International awards won by Essex researchers for best conference papers

  • Date

    Thu 30 Jun 22

image of a globe section showing UK and europe and asia

Two University of Essex researchers have won Awards for best papers at this year's international Peace Science Society Conference.

Dr Sara Polo, senior lecturer in the Department of Government was awarded this year’s Medal for the best publication in Peace Science after a poll of all members over the year, and PhD researcher, Blair Welsh received the Stuart A Bremer Award for the most outstanding graduate paper presented at the Conference.

Dr Polo co-wrote Trojan Horse, Copycat, or Scapegoat? Unpacking the Refugees-Terrorism Nexus, published by The Journal of Politics, with Julian Wucherpfennig, professor at the Centre for International Security. A summary of the article was also published in the Washington Post’s prestigious Monkey Cage. This paper also previously received the APSA Conflict Processes Best Paper Award.

Dr Polo said: “I am delighted and honoured to have received this recognition for our work. Popular debate often connects refugees to an increased threat to national security. The article argues otherwise. It finds no causal link between hosting refugees and an increase in terrorist attacks from foreign groups, including terrorist groups based in refugee origin countries. It shows that the only form of terrorism that increases in host nations in the developed world is right-wing violence against refugees and migrants, perpetrated by citizens of those countries who falsely view refugees as a security threat.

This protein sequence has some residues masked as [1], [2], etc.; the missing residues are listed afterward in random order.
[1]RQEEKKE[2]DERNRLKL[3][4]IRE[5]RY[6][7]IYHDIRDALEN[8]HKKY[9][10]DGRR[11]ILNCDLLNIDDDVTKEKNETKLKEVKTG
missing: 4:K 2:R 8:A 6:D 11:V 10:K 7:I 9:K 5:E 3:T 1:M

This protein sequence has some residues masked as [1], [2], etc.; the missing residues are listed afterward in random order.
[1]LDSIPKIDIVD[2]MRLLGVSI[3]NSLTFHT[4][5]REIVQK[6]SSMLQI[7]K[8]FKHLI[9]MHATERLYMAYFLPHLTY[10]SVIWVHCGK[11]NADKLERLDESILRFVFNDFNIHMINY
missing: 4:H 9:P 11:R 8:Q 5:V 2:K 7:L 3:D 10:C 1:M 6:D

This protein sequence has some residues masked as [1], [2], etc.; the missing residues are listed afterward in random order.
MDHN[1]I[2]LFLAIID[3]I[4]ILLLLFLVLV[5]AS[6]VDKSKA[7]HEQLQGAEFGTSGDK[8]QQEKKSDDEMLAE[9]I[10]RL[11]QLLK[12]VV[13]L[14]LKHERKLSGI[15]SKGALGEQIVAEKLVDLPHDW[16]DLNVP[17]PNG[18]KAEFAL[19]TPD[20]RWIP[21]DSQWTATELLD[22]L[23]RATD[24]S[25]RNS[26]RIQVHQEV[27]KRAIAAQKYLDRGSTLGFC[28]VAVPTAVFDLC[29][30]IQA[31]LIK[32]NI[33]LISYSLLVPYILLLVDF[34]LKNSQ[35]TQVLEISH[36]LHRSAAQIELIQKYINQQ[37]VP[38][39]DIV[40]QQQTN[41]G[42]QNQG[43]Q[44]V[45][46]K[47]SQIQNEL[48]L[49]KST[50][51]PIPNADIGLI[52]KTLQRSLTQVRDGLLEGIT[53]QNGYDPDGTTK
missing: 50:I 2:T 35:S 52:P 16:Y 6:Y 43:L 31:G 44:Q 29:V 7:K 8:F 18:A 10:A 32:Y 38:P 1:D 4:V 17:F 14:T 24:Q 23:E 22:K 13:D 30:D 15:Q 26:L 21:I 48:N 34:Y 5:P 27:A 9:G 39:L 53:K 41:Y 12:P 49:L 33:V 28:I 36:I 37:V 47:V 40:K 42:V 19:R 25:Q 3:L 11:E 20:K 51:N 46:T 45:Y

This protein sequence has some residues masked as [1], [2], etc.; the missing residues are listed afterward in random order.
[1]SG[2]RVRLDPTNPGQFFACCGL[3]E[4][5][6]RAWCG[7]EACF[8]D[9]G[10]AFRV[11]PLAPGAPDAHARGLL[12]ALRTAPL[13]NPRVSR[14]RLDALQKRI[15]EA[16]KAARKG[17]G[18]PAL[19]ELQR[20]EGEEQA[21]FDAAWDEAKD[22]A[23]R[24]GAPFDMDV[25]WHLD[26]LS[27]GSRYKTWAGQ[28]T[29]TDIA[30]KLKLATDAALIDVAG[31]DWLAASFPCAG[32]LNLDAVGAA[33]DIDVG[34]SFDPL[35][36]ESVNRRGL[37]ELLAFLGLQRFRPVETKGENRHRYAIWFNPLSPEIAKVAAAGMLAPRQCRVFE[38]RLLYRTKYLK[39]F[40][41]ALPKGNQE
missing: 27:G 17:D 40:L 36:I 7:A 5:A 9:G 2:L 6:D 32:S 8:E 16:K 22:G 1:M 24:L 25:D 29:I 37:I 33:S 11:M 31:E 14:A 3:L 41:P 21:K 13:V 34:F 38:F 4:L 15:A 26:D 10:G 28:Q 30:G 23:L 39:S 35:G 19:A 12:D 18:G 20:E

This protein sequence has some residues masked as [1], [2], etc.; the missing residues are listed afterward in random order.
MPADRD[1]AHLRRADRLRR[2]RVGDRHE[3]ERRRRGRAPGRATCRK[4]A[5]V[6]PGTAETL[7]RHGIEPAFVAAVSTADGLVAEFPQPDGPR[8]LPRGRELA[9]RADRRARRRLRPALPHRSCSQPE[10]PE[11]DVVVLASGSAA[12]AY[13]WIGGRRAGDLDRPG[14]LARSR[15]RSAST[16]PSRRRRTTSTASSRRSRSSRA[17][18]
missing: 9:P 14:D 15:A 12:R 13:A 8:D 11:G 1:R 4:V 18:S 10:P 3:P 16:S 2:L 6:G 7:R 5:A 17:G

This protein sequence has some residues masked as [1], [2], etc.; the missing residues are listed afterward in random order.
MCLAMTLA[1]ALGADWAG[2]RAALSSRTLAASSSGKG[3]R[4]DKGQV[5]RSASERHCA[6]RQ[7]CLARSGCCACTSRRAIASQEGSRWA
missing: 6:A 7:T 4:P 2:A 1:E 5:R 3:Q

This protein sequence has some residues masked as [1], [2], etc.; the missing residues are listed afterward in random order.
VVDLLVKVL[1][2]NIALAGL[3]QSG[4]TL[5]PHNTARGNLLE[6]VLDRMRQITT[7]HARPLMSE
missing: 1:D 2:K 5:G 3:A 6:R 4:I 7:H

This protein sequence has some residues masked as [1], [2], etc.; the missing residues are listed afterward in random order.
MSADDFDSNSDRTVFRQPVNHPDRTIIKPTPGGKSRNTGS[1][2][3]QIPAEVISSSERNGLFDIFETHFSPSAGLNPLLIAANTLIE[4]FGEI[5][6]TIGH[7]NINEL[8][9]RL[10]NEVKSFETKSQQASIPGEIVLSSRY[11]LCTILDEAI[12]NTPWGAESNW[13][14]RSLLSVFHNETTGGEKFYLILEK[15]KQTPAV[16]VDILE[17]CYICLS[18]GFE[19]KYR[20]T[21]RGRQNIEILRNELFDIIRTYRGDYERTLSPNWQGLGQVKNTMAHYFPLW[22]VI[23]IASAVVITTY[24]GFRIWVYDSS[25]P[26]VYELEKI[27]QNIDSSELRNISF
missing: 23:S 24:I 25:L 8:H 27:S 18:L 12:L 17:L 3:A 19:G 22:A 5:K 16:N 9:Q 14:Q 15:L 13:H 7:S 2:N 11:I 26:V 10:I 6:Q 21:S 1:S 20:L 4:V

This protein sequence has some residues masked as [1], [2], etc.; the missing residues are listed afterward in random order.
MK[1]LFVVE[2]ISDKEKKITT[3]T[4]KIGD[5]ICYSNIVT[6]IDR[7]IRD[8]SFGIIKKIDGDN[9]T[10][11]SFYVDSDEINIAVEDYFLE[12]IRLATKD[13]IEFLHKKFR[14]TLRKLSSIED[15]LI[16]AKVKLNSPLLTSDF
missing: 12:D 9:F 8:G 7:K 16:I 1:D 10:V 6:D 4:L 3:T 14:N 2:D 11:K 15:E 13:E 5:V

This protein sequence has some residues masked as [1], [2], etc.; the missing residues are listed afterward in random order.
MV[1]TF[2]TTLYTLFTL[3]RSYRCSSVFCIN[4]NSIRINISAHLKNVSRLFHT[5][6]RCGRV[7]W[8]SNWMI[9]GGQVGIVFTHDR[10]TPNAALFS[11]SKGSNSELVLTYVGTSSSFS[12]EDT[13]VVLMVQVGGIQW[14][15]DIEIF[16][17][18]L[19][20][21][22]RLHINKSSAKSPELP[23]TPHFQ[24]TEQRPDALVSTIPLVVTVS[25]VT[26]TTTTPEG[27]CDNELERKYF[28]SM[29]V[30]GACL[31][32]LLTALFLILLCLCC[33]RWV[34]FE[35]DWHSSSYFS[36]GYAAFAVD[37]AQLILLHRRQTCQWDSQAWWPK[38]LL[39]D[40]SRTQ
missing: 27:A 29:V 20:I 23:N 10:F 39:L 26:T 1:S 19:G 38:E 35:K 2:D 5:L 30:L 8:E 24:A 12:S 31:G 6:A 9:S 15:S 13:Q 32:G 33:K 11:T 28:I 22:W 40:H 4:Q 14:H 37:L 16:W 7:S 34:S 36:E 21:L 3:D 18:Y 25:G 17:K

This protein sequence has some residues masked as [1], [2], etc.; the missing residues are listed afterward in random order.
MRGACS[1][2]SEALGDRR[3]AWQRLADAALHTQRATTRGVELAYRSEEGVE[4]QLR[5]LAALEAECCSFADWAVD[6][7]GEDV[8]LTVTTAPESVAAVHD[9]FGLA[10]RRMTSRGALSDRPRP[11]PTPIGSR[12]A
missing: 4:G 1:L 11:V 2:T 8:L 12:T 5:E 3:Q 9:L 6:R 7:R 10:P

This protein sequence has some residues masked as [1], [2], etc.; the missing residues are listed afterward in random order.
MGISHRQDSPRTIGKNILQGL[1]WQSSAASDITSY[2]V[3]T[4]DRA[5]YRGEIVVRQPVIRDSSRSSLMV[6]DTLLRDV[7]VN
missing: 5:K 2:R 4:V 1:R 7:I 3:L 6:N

“These findings suggest fears of refugees are not only unjustified but also counterproductive. They subject refugees to a double victimisation in developed countries: by limiting refugees in their ability to gain shelter; and by inflicting further violence on those granted refuge by developed countries.”

Blair Welsh, who is studying in the Department of Government, received his award for his paper The Lethality of Hostage-Taking in Civil War. Blair’s paper uses new data on hostage victims in Iraq to determine the conditions under which the Islamic State might kill hostages. This research is part of his PhD thesis on terrorist violence in civil war. Originally from Glasgow, Blair is a first-generation PhD researcher. His research is funded by the Economic and Social Research Council (ESRC) through the South East Network for Social Scientists.

The papers were presented at the 21st Jan Tinbergen European Peace Science Society Conference by the Network of European Peace Scientists.

Blair said: “It’s such an honour to have my research recognised by such an incredible group of researchers at this conference. I’m inspired by the work my colleagues are doing to drive the discipline forward. I’m so thankful for the support and encouragement I receive at Essex, particularly from my supervisory committee - Kristian Gleditsch, Brian Phillips, and Sara Polo.

“I’m also incredibly thankful to those who gave careful, kind, and constructive feedback during the conference. I’m excited to take on the feedback and present a revised version of the work in Colorado.”